London derbies, while we face a return to the Den to face Millwall. In our last
Championship campaign we didn’t lose a game to any of those three, although we
could only draw to both QPR and Brentford at home in a couple of very feisty games.
It will be good to have those games back for a season at least.
Furthest Away day – Is it
really a football season if you don’t face a trip the whole way to the North
East. This time it’s a visit to the Riverside to face Middlesbrough. We
normally don’t do very well up their but last time was that crazy game when
Olly Norwood scored a last minute penalty to win after we had been battered all
game! Good memories.
There is a lot more to look
forward to, but hopefully this short preview will be enough to wet the appetite
for now. The fixtures will be released on Thursday morning at 9am on the Fulham
SScott Parker is about to start what could be his biggest footballing challenge to date; making Fulham look like a football team again. There is a huge difference between being a caretaker manager, when the pressure is arguably off you, and being appointed the boss for the long haul. When he took over after Claudio Ranieri’s sacking, Fulham were so far away from safety that most of us had already accepted relegation. Parker was never going to go through the same scrutiny that Jokanovic or Ranieri got because he was taking over an already sinking ship. His job was essentially to make us sink slightly slower!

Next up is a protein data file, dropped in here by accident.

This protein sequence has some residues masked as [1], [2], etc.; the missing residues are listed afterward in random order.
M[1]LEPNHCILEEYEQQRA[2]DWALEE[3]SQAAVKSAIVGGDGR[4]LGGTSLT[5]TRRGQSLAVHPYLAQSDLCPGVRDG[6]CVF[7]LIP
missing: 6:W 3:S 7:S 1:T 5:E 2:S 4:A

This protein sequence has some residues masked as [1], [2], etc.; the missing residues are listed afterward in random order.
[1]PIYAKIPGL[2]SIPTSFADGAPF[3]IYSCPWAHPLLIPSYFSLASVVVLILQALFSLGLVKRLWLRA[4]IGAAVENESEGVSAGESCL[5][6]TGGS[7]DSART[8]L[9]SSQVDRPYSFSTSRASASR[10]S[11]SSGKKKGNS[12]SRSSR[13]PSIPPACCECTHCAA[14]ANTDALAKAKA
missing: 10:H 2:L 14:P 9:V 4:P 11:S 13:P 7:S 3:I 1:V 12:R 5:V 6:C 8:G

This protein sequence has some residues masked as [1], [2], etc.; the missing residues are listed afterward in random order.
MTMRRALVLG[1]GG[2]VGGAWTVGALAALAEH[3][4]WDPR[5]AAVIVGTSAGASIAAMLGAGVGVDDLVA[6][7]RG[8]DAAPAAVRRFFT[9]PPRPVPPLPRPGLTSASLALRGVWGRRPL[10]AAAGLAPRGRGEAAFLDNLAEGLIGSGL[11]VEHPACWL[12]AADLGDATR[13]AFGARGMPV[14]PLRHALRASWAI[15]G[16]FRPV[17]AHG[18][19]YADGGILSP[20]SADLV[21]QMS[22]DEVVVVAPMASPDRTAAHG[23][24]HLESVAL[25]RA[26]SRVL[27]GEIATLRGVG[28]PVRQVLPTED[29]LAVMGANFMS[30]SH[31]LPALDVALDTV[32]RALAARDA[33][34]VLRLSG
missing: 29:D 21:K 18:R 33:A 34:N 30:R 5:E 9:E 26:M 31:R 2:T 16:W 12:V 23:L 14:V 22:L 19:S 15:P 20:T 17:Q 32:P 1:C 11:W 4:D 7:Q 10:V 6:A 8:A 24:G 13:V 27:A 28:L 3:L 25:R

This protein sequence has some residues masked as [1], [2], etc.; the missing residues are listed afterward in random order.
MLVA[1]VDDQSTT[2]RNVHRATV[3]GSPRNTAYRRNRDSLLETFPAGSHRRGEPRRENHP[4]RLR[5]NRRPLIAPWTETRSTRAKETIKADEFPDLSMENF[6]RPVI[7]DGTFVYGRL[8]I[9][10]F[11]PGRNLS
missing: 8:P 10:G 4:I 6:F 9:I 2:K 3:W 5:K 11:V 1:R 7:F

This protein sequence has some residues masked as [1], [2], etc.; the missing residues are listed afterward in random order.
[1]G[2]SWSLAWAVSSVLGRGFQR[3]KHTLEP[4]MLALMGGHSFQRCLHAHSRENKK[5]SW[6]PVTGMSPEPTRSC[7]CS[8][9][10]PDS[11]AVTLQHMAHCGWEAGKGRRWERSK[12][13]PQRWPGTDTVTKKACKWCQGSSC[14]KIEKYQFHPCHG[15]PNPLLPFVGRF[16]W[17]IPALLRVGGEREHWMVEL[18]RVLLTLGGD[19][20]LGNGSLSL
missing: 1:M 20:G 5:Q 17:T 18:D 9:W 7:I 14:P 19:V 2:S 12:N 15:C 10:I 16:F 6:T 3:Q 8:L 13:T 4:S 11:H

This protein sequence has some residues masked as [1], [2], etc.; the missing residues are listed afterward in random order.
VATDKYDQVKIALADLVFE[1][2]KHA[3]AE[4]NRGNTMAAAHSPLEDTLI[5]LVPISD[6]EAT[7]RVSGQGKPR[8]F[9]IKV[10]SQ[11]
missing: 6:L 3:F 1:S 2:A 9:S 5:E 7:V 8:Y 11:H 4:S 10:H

But things are completely different now. Being giving the
job on a full-time basis will bring with it all the criticisms and condemnations
that come with full time management and very decision made will go under the
microscope by fans and journalists alike. I’m sure Parker is relishing the
challenge and, being a very studious person, I reckon he naturally ticks many of
the boxes needed to be a good manager. But like most jobs, you often need more
than what you have on paper to be fully successful.
So what does Parker need to be successful in the Championship, one of the world toughest leagues? Here is a small list. Scott, feel free to take notes.
Know your team- I don’t think any of us want to be reminded of the ill-fated Felix Magath era of Fulham Football Club, but when we want to know how to be successful, you often have to look at what was unsuccessful and learn from it. There’s no point beating around the bush, Magath was a disaster at Fulham. One of his biggest downfalls was the fact that he clearly didn’t know his players and what their abilities were. Playing Dan Burn at right-back is a prime example, but then even after he had a full preseason with his team ahead of our first Championship season after being relegated, he played the most bizarre line-ups game after game. It was like he was drawing his teams out of a hat in the dressing room before kick-off. The players clearly had no idea what he expected from them and it resulted in us not tasting victory that season in the league until eight games in.